This collection or free reading response prompts for fiction and informational text can be used in a variety of ways in your classroom.
Use these reading response prompts in a way that fits into your classroom best!
You can download the free reading response prompts by clicking on the bold links titled Nonfiction Response Prompts and Fiction Response Prompts at the bottom of this post.
Some options we like for using these prompts are:
- Print the prompts and cut apart. Provide a chosen reading response prompt for students to glue into their reading response journal. You can choose for students to complete the same response if you are focusing on a specific skill. Or, for students working on different skills, choose the prompt that fits their current focus.
- These prompts can be printed on colorful card stock and laminated. You might then place a selection at a writing center during your literacy rotations. Students will choose a prompt and either respond orally to their group or complete a journal entry focusing on their prompt.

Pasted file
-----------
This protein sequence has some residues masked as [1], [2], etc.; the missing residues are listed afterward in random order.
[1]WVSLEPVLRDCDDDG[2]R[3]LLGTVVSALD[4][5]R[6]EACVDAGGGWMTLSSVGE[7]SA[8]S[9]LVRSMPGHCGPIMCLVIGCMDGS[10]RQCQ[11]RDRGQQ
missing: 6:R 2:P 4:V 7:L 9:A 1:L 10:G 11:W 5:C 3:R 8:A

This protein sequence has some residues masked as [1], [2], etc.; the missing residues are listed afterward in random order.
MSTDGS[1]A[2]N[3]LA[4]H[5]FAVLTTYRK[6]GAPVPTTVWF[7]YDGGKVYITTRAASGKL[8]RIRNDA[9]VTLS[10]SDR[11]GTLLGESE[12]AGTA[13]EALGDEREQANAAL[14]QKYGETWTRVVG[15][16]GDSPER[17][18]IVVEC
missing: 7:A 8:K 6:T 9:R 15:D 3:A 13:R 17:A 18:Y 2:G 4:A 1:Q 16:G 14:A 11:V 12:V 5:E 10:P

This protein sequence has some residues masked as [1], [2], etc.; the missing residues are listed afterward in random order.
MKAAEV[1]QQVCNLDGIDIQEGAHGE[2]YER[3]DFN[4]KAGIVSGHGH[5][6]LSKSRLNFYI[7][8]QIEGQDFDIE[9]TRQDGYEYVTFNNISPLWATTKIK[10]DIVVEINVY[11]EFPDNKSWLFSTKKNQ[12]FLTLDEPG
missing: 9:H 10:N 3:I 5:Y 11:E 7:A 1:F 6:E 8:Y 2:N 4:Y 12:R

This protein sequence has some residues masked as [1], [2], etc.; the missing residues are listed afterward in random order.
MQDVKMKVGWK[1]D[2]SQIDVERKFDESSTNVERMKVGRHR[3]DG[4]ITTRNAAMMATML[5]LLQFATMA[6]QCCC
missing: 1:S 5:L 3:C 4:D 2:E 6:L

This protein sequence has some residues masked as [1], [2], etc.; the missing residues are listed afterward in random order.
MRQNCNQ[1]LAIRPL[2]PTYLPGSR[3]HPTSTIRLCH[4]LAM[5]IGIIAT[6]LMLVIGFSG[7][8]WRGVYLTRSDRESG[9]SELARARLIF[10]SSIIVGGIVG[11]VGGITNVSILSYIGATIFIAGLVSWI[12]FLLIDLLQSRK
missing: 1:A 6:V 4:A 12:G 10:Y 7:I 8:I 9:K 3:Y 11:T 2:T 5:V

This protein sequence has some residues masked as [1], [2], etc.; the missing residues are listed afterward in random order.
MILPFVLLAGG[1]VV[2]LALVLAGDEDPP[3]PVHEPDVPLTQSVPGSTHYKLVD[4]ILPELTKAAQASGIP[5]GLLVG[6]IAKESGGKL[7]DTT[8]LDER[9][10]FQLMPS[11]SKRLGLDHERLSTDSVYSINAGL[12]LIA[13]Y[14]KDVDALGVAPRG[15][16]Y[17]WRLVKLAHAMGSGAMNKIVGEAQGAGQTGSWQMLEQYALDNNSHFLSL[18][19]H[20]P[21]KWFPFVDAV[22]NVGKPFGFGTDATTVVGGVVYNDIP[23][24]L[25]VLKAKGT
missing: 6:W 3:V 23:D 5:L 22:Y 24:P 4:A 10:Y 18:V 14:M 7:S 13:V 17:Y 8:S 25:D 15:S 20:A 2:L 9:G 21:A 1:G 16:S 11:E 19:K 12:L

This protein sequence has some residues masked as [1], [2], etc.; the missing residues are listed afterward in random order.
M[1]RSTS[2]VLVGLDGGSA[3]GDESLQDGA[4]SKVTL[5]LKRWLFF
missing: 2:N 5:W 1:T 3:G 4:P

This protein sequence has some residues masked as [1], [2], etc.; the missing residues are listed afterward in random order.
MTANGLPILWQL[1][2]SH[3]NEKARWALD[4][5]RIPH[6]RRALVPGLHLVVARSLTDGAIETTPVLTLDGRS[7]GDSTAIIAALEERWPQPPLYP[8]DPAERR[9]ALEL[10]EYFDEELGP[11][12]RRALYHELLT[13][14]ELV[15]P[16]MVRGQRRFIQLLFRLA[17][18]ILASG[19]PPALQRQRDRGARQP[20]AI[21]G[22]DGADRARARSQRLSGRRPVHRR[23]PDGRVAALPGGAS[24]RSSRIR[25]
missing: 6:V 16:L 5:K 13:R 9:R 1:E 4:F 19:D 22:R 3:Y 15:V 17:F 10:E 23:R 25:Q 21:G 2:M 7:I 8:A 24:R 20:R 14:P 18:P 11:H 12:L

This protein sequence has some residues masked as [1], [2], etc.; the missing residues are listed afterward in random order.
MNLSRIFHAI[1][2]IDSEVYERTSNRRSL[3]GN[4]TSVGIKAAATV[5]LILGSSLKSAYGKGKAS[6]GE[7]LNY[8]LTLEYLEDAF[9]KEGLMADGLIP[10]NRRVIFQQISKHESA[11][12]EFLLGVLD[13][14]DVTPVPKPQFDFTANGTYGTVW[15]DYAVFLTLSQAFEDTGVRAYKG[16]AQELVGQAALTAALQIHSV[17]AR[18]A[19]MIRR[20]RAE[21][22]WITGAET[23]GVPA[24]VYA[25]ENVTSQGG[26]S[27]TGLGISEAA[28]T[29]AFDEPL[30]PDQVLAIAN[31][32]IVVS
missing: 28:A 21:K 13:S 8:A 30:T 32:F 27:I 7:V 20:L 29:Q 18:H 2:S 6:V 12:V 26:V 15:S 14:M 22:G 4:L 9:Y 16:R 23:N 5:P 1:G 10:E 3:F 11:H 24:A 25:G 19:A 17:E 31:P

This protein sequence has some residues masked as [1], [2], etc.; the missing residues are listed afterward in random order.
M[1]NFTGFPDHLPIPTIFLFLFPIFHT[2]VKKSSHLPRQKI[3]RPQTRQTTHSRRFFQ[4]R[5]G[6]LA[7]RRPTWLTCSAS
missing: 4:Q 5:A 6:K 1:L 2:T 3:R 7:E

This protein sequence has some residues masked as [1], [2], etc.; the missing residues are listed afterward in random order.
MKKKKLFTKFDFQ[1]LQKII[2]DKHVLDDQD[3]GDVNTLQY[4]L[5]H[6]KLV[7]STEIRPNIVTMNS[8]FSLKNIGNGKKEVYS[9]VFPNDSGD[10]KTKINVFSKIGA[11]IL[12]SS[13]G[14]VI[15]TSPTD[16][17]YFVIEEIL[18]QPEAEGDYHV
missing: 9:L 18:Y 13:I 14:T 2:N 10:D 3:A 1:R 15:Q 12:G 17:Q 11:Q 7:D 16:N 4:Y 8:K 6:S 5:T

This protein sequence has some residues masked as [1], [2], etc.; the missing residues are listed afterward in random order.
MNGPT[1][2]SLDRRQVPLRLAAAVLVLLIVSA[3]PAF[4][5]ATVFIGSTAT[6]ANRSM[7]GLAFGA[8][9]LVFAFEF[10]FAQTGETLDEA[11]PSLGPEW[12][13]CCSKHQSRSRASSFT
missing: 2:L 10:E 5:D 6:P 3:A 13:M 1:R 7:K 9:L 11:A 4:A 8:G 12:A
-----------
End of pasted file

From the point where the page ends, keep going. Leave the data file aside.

- Use these prompts as discussion starters during or after a read aloud.
- Post a prompt in a spot designated for reading on your board. As students enter the classroom each morning, they can use a post-it note to respond to the prompt.
- Give students a prompt at the beginning of their independent reading time that aligns with their current focus. Students will know that the prompt will be a part of their reading conference with you so they can be prepared when it is time for their conference.
As always, however you choose to use these prompts, make sure you give students guidelines so they are aware of your expectations.
Our hope is that these prompts will help to give your readers a purpose as they are reading and responding to their reading. This will help keep them focused as they write.
We always suggest modeling a prompt or two with your class so they understand what a complete response will look like in your classroom.
You can download these free response prompts here:
How do you manage reading response journals in your classroom? We would love for you to share your ideas below.